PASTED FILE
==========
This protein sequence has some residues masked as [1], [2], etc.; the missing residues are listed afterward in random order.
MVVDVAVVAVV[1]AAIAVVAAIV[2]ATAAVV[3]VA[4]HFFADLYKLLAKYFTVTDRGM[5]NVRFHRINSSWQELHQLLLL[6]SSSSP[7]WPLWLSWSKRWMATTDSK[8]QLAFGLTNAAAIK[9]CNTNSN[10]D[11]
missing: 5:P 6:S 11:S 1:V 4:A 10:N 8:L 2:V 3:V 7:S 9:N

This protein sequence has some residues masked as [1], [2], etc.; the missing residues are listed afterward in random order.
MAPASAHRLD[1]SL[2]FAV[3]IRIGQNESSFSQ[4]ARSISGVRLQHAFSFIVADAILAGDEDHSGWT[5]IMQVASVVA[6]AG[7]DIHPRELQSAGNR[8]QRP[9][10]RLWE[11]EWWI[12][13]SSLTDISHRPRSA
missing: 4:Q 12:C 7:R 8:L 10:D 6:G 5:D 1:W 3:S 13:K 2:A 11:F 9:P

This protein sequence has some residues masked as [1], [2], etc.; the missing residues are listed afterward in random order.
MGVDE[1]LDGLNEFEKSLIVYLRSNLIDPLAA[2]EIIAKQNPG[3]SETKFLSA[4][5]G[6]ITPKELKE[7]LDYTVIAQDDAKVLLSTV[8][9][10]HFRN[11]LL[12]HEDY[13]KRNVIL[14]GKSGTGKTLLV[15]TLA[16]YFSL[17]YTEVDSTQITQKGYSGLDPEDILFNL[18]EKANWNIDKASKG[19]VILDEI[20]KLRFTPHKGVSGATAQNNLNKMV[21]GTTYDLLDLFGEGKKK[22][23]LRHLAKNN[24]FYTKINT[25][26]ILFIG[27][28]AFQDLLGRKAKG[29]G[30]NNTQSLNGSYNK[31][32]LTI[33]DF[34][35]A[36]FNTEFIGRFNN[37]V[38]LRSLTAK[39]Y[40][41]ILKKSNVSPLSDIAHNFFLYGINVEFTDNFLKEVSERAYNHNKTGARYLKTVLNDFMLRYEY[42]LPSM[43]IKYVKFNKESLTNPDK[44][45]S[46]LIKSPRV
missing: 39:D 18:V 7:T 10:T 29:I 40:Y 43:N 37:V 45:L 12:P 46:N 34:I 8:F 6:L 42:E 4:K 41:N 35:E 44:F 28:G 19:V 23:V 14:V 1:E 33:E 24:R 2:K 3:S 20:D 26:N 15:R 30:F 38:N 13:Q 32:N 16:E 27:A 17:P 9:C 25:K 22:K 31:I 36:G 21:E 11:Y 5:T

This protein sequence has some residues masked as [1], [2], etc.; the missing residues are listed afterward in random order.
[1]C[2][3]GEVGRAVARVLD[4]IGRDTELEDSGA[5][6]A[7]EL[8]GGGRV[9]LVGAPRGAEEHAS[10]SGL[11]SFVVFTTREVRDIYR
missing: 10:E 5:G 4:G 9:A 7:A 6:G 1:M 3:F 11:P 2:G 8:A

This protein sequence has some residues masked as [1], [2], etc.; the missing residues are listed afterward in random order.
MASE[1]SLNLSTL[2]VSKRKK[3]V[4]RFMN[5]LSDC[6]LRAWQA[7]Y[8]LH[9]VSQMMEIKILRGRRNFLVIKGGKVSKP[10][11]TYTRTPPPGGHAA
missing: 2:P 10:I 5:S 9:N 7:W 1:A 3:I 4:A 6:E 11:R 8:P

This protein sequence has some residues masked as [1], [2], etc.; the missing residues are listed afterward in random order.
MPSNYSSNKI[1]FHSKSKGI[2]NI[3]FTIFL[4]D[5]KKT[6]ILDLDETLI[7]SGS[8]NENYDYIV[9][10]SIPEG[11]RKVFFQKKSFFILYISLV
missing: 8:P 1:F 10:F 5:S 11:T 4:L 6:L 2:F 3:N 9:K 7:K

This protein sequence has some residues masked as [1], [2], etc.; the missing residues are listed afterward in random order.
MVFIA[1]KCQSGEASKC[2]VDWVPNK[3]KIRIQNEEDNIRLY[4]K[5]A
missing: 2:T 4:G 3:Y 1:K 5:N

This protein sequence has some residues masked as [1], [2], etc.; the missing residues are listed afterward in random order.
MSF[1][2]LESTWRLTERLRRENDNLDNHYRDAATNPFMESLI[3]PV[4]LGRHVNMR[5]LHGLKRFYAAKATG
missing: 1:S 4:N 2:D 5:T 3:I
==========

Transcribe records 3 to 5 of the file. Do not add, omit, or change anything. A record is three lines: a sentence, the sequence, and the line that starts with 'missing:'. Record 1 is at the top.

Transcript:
This protein sequence has some residues masked as [1], [2], etc.; the missing residues are listed afterward in random order.
MGVDE[1]LDGLNEFEKSLIVYLRSNLIDPLAA[2]EIIAKQNPG[3]SETKFLSA[4][5]G[6]ITPKELKE[7]LDYTVIAQDDAKVLLSTV[8][9][10]HFRN[11]LL[12]HEDY[13]KRNVIL[14]GKSGTGKTLLV[15]TLA[16]YFSL[17]YTEVDSTQITQKGYSGLDPEDILFNL[18]EKANWNIDKASKG[19]VILDEI[20]KLRFTPHKGVSGATAQNNLNKMV[21]GTTYDLLDLFGEGKKK[22][23]LRHLAKNN[24]FYTKINT[25][26]ILFIG[27][28]AFQDLLGRKAKG[29]G[30]NNTQSLNGSYNK[31][32]LTI[33]DF[34][35]A[36]FNTEFIGRFNN[37]V[38]LRSLTAK[39]Y[40][41]ILKKSNVSPLSDIAHNFFLYGINVEFTDNFLKEVSERAYNHNKTGARYLKTVLNDFMLRYEY[42]LPSM[43]IKYVKFNKESLTNPDK[44][45]S[46]LIKSPRV
missing: 39:D 18:V 7:T 10:T 29:I 40:Y 43:N 37:V 45:L 12:P 46:N 34:I 8:F 6:L 42:E 4:K 41:N 35:E 44:F 28:G 19:V 23:V 14:V 1:E 33:E 24:R 2:K 3:S 20:D 26:N 15:R 30:F 38:N 13:Q 32:N 16:E 27:A 17:P 9:C 25:K 22:K 31:I 36:G 21:E 11:Y 5:T

This protein sequence has some residues masked as [1], [2], etc.; the missing residues are listed afterward in random order.
[1]C[2][3]GEVGRAVARVLD[4]IGRDTELEDSGA[5][6]A[7]EL[8]GGGRV[9]LVGAPRGAEEHAS[10]SGL[11]SFVVFTTREVRDIYR
missing: 10:E 5:G 4:G 9:A 7:A 6:G 1:M 3:F 11:P 2:G 8:A

This protein sequence has some residues masked as [1], [2], etc.; the missing residues are listed afterward in random order.
MASE[1]SLNLSTL[2]VSKRKK[3]V[4]RFMN[5]LSDC[6]LRAWQA[7]Y[8]LH[9]VSQMMEIKILRGRRNFLVIKGGKVSKP[10][11]TYTRTPPPGGHAA
missing: 2:P 10:I 5:S 9:N 7:W 1:A 3:I 4:A 6:E 11:R 8:P